‘For years now, it has been clear that we are firmly in the grip of a heart and stroke care emergency. If little changes, we could continue to see a sustained rise in death rates from cardiovascular conditions that undoes decades of scientific progress to reduce the number of people who die of a heart attack or stroke.’
Dr Sonya Babu-Narayan, associate medical director at the BHF and consultant cardiologist, said Covid-19 no longer fully explains the significant numbers of excess deaths involving cardiovascular disease.
‘Other major factors are likely contributing, including the extreme and unrelenting pressure on the NHS over the last few years.
18th May 2023
Doctors are among those who have been asked to respond to a consultation ahead of the UK Government’s major conditions strategy set to publish later this year.
A call for evidence has been launched on how to prevent, diagnose, and manage six conditions that account for 60% of ill health and early deaths in England.
The online survey for individuals and organisations asks questions on what the priorities should be for cardiovascular disease – including stroke and diabetes – chronic respiratory diseases; dementia; and; musculoskeletal disorders. It will be open until the 27 June.
The Government said it wanted to see what impactful interventions can be adopted and scaled quickly – that is, in the next one to two years – how to improve outcomes for people with more than one condition and how to tackle gender, ethnic and geographical disparities, the evidence call said.
It will also look at how to best support those with multiple conditions, with one in four people having two or more of the major long-term conditions included in the strategy.
Ministers are particularly keen to hear from those who suffer from, care for or provide treatment to people who suffer from multiple long-term conditions as part of the consultation, as well as those working for the NHS, local government, voluntary and community sector.
For each major condition area, participants are asked to select up to three priorities: prevention, stopping or delaying progression, improving speed of diagnosis, improving urgent and emergency treatment, or improving non-urgent and long-term treatment and care.
Plans for the major conditions strategy were first announced in January as being ‘critical’ to achieving the Government’s manifesto commitment of five extra years of healthy life expectancy by 2035, and to narrow the gap in healthy life expectancy by 2030.
Health and social care secretary Steve Barclay, said: ‘Patients often live with more than one major condition, so it’s vital that we do all we can to understand how best to manage their care.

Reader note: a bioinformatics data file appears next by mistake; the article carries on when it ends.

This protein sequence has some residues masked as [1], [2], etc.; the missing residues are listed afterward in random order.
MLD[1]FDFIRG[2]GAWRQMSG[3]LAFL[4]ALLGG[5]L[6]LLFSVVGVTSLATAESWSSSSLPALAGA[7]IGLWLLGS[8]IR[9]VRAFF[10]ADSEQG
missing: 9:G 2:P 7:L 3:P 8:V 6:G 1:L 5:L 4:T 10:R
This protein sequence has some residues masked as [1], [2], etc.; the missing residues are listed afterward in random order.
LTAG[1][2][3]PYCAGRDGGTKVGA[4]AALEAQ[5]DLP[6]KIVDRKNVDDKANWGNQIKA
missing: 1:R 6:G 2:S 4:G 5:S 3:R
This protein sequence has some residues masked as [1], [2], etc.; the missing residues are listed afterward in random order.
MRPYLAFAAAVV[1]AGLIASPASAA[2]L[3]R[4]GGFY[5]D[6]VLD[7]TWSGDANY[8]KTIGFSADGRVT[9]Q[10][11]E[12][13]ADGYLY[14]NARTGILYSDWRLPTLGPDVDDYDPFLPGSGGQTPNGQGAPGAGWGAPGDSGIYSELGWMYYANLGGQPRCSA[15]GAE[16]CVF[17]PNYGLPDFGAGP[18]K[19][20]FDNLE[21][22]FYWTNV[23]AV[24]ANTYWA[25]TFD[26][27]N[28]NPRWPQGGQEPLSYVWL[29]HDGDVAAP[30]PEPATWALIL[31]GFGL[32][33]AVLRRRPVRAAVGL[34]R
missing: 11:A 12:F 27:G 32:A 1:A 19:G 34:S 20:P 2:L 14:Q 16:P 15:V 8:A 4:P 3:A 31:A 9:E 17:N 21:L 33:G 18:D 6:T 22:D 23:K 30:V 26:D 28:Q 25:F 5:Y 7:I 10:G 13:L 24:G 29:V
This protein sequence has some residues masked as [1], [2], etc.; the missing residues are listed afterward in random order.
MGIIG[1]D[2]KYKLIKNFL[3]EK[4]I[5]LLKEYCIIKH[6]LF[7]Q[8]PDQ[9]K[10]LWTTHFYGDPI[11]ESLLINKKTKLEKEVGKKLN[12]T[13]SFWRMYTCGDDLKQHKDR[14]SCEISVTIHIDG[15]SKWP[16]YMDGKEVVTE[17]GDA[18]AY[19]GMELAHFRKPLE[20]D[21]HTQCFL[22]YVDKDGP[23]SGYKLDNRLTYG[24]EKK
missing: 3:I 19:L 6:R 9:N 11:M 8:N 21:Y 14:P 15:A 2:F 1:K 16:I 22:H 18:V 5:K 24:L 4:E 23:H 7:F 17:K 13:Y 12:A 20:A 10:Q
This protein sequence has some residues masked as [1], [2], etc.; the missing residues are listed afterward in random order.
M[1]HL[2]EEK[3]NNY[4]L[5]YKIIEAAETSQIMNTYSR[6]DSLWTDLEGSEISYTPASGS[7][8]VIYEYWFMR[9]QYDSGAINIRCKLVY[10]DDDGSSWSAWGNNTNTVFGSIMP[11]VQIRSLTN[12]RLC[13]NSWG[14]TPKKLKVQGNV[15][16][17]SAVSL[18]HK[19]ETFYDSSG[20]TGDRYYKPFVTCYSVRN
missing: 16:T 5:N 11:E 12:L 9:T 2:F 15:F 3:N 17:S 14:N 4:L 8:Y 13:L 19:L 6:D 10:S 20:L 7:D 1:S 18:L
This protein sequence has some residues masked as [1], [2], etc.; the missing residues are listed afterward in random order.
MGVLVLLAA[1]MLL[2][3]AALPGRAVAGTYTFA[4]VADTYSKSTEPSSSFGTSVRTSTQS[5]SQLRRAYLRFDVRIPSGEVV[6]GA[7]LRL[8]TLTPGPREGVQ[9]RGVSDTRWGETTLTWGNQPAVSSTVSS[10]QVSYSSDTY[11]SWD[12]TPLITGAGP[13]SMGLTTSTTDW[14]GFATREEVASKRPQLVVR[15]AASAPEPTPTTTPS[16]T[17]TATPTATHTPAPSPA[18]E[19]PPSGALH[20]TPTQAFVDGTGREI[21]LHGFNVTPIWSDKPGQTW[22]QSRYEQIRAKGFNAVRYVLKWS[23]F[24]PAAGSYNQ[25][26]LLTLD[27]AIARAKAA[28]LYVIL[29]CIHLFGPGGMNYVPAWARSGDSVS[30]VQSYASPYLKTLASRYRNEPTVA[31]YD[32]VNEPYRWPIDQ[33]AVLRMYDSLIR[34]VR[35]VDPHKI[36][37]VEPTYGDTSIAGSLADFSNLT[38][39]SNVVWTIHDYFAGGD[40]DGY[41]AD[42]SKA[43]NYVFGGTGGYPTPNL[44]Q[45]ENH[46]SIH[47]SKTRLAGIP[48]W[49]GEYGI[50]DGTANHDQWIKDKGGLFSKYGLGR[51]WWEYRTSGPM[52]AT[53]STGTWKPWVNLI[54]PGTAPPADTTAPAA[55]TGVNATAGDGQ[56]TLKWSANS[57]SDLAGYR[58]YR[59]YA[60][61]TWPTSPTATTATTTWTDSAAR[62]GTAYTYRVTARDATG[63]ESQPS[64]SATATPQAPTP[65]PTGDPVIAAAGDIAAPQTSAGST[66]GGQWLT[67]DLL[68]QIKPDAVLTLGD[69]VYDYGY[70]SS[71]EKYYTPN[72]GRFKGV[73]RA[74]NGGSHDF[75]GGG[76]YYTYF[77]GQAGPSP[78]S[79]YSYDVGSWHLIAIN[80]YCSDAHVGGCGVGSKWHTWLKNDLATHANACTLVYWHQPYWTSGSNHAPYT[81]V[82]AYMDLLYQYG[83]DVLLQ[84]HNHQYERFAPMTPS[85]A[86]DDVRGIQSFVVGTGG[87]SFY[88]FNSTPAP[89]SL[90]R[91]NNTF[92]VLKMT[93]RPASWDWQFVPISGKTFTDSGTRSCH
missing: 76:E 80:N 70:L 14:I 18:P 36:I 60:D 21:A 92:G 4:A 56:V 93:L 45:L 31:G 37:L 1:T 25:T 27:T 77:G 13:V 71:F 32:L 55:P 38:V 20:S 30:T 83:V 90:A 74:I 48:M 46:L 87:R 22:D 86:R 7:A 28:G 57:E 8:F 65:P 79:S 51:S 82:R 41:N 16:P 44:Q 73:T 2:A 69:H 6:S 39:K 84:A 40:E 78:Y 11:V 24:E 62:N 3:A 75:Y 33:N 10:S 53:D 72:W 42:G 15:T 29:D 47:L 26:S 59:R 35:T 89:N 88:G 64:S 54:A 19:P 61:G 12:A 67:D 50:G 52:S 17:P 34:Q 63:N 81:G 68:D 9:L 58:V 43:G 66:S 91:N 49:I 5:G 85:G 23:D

‘I encourage patients, carers and healthcare professionals to contribute to our call for evidence so we can ensure our Major Conditions Strategy is as targeted and patient-focused as possible.’
Minister of state for social care Helen Whately added: ‘We want to hear from as many people as possible affected by these conditions in our call for evidence. It’ll help us join up care across the NHS and mean better treatment for millions of people.
‘It’s also really important that we hear from professionals working in areas like dementia or cancer too. Their frontline experience will be invaluable to make sure our strategy includes plans which will really work in practice.’
Samantha Benham-Hermetz, director of policy and public affairs at Alzheimer’s Research UK, said: ‘Since the previous dementia strategy expired in 2020, the number of people living with the condition in the UK, and the challenges they face every day, have only continued to grow.’
She added that promising new treatments for early dementia were in development. ‘Bringing these into routine use will be challenging, and the major conditions strategy presents a huge opportunity to address these challenges and transform our health system,’ she said.
Sarah Woolnough, chief executive of Asthma + Lung UK, said: ‘Lung conditions are the third biggest killer in the UK, but historically haven’t received the attention they deserve, so the major conditions strategy is a big opportunity to change that.’
The Government said the views and ideas gathered will inform the priorities, content and actions in the major conditions strategy, which it will be publishing later this year. It will also publish an interim report in the summer.
The Government has also published a summary of responses to its call for evidence on priorities for the 10-year cancer plan.